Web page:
AUGUSTA — New York Times best-selling author Jamie Ford is thrilled to have his debut novel chosen for the 2012 Capital Read Program and looks forward to his visit to Maine’s capital city.

“I’ve never been to Maine, so I’m really excited. I’ve been to 37 other states, but never Maine,” Ford said. “I’m really looking forward to this. I think it will be a fun time.”

Ford, who lives in Great Falls, Mont., will be at Lithgow Public Library to talk about “Hotel on the Corner of Bitter and Sweet” at 6:30 p.m. on April 18.

The Capital Read program, which has an Asian theme this year, is an annual event aimed at promoting literature and reading in the Augusta area.

Ford’s novel explores how Japanese families were removed from their homes and sent to internment camps.

“At the core of the book is a love story set in the ’40s, a young Chinese American boy and a young Japanese American girl,” he said. “It also takes place in the ’80s with a widower reflecting back on that time. Really, when you dissect it down to its tiniest essence, it’s really a very simple story.”

During World War ll, 110,000 Japanese Americans and nationals on the West Coast were incarcerated and sent inland to internment camps, where they remained for the duration of the war, Ford said.

Betsy Pohl, director of Lithgow Public Library, said her patrons are excited that Ford is coming for the highlight event of the reading program.

She said the library has held several other events to build up to Ford’s visit, including an Asian paper craft session, and this week is hosting a lecture by Dennis Grafflin, professor of history at Bates College. Grafflin will present “World War ll Japanese-American Relocation Camps in Context” at 6:30 p.m. on Wednesday.

“Generally when we pick a book for the community read, we pick one that resonates with people and gives us an opportunity to explore other aspects of the book,” Pohl said.

“Hotel on the Corner of Bitter and Sweet” is a book that stayed below the radar before becoming a word-of-mouth success, Pohl said. Copies at the library are signed out as soon as they are returned.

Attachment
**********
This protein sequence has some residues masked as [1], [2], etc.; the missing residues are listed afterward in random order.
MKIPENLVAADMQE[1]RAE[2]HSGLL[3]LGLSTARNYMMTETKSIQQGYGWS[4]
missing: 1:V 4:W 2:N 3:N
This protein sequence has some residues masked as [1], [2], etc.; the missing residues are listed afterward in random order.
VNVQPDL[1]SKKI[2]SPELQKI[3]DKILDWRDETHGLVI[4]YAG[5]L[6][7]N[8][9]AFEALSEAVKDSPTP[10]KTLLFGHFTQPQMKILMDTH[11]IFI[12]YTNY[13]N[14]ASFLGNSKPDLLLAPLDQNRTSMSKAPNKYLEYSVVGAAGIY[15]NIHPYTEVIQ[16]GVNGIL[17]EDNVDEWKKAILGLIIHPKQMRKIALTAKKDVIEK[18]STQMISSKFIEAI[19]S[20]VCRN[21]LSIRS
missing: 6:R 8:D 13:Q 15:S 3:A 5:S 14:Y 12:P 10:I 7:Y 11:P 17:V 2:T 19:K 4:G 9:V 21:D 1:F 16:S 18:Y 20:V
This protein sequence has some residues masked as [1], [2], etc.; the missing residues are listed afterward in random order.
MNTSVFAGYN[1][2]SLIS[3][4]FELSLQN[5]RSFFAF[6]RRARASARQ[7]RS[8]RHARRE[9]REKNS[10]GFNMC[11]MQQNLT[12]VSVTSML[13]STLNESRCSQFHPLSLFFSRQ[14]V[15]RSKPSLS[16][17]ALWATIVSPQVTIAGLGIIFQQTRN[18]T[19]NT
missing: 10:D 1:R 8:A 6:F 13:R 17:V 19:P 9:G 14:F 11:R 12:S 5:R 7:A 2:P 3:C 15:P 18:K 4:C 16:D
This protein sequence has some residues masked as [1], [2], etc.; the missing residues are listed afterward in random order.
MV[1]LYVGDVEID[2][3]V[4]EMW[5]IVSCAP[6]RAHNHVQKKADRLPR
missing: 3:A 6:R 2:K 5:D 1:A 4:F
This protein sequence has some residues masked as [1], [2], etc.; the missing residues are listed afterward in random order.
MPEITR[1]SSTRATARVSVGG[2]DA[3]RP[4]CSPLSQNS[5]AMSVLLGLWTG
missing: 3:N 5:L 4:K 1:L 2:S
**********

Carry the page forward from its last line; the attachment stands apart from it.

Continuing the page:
“It appeals to men and women,” she said. “There’s the historic aspect and a love story and thought-provoking questions about war, racism, fear and community. It really does a good job of explaining the severity in terms of the impact on people when they were relocated.”

Ford agrees that his book is “sort of a sleeper hit.” His novel has been translated into 34 languages and is a bestseller in Norway, Italy and Taiwan.

He said it’s also doing well in Japan.

“It’s taken on a life of its own,” Ford said.

Ford is the great-grandson of Nevada mining pioneer Min Chung, who emigrated in 1865 from Kaiping, China, to San Francisco, where he adopted the western name Ford, “thus confusing countless generations.”

Ford is an award-winning short story writer. His short fiction includes “Dim Sum,” “Stalking Mrs. Right” and “Giving Her the Bird.” He’s also the author of a graphic novel, or novel in comic strip format, “Gaman,” which appears in “Secret Identities,” the first Asian-American superhero anthology.

Ford said his speaking events tend to be 50 percent entertainment, 40 percent education and 10 percent reading.

“I find most readers want to get to know their authors a little bit more,” he said. “The story behind the story and if they read the book they usually have tons of questions and we’ll get into those.”

More information about Ford and his work can be found on his website, jamieford.com.

Mechele Cooper — 621-5663

[email protected]

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